Scripture interprets Scripture.
But Book of Discipline apparently does not interpret Book of Discipline.
At 3:20 in this video, Rob Renfroe and Tom Lambrecht discuss how pleased they are that Frank Schaefer was not allowed to use a section of the Book of Discipline to “undermine” another section in the recent United Methodist judicial proceeding against him. (Here’s what I wrote previously about this case.)
A judicial ruling that prohibits someone from using the Book of Discipline to “undermine” itself is really all you need in order to perfectly encapsulate how screwed up our denomination is.
The fact that we have a Book of Discipline that actually could be used to undermine itself is a sign of the messiness of our processes. I for one love this mess; it is holy, and we call it “conferencing.” I think we do holy conferencing pretty well, actually. I saw it at work in the South Central Jurisdiction during our most recent meeting, with regard to Bishop Bledsoe. Messy, tense, yet filled with grace and respect. No, the mess is not where the problem lies.
The problem arises when you try to impose “by the book” thinking on a “holy conferencing” system. One is neat and tidy, either/or, cut and dried. The other is the aforementioned holy messiness that we know as the conference. We really need to make a choice here; it needs to be one or the other. How serious are we about upholding our commitment to conferencing? If it truly is a part of our Methodist identity, then why in the world would we prohibit discussion of the entire Book of Discipline in a disciplinary setting?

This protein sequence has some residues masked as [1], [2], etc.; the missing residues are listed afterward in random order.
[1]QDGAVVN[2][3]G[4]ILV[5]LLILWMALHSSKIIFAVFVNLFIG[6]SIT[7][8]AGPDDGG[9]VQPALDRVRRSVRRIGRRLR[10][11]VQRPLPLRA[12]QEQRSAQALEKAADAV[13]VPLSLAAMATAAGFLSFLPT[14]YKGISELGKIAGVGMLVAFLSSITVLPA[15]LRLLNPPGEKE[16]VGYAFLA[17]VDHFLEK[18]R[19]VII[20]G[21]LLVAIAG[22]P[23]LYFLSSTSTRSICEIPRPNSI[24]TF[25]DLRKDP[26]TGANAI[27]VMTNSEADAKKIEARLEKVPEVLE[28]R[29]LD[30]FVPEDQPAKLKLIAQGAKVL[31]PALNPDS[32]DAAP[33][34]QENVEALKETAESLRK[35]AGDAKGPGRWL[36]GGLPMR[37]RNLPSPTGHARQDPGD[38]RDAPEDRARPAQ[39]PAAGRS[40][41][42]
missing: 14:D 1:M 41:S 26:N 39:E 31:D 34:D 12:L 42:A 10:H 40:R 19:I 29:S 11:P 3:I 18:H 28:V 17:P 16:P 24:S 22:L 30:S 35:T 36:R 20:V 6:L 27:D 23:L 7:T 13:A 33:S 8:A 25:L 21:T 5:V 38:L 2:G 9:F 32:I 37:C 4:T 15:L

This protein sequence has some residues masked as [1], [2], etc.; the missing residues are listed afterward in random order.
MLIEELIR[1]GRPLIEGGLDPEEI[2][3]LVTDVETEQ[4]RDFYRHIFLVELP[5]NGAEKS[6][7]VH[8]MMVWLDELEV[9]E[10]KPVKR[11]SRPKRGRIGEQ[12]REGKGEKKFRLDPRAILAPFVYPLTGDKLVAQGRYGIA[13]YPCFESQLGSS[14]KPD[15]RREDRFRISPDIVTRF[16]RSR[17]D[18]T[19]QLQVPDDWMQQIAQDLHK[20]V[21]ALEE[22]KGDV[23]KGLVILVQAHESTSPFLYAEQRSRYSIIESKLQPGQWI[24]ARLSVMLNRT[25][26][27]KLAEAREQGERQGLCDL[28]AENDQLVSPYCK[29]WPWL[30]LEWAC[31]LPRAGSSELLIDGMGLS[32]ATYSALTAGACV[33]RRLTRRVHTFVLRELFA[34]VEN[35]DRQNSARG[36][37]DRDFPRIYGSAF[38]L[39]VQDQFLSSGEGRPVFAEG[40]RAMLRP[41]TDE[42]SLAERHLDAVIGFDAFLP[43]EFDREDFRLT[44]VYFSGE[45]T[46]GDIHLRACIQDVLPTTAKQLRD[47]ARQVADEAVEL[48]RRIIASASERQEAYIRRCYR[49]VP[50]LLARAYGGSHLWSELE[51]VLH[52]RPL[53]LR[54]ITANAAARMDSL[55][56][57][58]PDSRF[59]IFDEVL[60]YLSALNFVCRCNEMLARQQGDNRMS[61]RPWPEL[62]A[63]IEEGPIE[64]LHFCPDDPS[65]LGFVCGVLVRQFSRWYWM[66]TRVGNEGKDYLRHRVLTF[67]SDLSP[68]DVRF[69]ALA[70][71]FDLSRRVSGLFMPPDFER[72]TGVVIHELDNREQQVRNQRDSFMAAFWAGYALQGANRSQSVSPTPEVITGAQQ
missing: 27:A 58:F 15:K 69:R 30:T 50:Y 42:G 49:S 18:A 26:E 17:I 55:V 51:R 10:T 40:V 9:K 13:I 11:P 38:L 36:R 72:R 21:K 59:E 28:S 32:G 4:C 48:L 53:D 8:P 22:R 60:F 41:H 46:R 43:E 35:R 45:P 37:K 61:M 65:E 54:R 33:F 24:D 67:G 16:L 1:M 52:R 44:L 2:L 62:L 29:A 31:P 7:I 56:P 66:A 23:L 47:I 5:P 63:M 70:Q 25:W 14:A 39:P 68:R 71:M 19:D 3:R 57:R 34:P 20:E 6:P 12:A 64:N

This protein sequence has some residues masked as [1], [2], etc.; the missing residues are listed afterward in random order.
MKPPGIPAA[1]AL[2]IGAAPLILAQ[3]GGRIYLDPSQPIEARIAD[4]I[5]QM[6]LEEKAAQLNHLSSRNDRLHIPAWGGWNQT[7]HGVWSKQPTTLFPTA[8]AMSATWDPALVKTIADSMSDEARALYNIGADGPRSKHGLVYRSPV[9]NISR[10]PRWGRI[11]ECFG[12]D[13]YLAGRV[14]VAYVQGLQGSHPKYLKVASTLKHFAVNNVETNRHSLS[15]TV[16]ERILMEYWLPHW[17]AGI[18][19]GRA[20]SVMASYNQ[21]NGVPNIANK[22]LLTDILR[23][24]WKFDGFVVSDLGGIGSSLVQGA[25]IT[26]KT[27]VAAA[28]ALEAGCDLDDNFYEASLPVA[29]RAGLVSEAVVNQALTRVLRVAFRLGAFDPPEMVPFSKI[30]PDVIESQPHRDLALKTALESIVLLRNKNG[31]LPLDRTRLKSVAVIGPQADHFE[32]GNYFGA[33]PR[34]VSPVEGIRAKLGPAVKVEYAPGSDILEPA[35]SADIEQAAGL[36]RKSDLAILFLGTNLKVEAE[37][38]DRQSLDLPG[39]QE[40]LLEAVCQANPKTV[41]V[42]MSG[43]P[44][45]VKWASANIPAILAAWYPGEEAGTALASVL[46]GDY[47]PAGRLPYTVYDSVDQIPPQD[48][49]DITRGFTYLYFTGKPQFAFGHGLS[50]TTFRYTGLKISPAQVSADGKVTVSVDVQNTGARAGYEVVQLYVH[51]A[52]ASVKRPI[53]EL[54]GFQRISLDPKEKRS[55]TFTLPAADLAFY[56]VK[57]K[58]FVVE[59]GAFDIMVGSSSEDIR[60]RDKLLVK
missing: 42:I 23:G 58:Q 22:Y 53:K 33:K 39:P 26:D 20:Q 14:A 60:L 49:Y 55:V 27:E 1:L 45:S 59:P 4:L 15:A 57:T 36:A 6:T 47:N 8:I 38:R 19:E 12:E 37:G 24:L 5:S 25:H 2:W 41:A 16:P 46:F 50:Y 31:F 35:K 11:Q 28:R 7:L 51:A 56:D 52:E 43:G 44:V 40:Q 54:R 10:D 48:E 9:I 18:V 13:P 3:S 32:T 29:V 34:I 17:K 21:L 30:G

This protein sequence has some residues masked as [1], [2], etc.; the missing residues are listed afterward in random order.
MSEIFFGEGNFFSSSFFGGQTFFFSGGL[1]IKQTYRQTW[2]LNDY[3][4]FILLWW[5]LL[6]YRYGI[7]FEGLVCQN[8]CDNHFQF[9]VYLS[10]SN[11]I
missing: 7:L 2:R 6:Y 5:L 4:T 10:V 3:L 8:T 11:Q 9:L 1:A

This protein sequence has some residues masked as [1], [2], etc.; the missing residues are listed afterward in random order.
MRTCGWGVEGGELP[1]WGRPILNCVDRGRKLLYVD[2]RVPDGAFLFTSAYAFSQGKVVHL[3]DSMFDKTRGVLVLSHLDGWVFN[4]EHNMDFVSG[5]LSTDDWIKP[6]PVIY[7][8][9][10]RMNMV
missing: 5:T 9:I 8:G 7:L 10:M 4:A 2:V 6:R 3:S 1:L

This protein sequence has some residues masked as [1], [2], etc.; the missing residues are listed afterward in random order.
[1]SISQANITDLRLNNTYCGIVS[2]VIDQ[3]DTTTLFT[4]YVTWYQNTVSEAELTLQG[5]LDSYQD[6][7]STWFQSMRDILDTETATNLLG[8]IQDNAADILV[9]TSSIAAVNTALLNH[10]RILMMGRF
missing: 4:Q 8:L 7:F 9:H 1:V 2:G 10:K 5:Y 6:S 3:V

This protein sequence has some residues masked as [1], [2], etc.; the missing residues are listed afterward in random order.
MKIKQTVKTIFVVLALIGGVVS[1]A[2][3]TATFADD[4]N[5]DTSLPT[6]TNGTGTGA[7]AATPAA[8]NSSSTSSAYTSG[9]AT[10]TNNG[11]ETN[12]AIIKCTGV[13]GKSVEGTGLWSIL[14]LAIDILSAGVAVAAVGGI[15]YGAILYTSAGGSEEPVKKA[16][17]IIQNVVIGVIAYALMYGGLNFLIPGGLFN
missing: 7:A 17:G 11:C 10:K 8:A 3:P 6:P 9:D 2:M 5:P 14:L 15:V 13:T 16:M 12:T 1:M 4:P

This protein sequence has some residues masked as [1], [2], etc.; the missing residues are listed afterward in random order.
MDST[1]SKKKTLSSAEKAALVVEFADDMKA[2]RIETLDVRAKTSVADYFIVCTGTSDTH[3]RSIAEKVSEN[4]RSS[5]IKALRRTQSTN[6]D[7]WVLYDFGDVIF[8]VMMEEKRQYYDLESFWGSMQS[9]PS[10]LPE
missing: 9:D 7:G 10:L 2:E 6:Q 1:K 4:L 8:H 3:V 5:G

I do not know what specific part of the Book of Discipline Schaefer wanted to use in his defense. My facts are limited to the video I saw. But it doesn’t matter with regard to my larger question in this instance.
The Bible contradicts itself all over the place. Like women don’t speak in church but in Christ there is neither male nor female, for example. How do we followers of Jesus deal with these contradictions? We talk about them. We discuss, we think, we pray, we conference.
Yes, the Bible and the Book of Discipline are two very different things, I get that. But the principle is the same. I would never dream of ignoring parts of the Bible just because they happened to “undermine” another part. Instead I wrestle with it until it begins to make sense to me, and I do so in relationship and conversation with others.
I suppose I just find it incredibly disheartening that we can’t do the same with the Discipline, especially when that is exactly what we are supposed to do as Methodists. We’re not a “by the book” church. We are a concentric set of conferences – charge, district, annual, jurisdictional, general – built on relationships and dialogue, not hierarchy and dogma.
The message of this ruling is clear. Don’t bother looking in the Book of Discipline for anything that might contradict the “Don’t marry gay people” policy. Nothing along the lines of, oh say for example…
“Certain basic human rights and civil liberties are due all persons. We are committed to supporting those rights and liberties for all persons, regardless of sexual orientation. We see a clear issue of simple justice in protecting the rightful claims where people have shared material resources, pensions, guardian relationships, mutual powers of attorney, and other such lawful claims typically attendant to contractual relationships that involve shared contributions, responsibilities, and liabilities, and equal protection before the law.” (Paragraph 162.J)
And you’re definitely not allowed to ponder how in the world we can make a claim like this and at the very same time forbid our pastors to marry same sex couples in states where it is legal. That would be “undermining,” you see, and get all messy. We just can’t have that.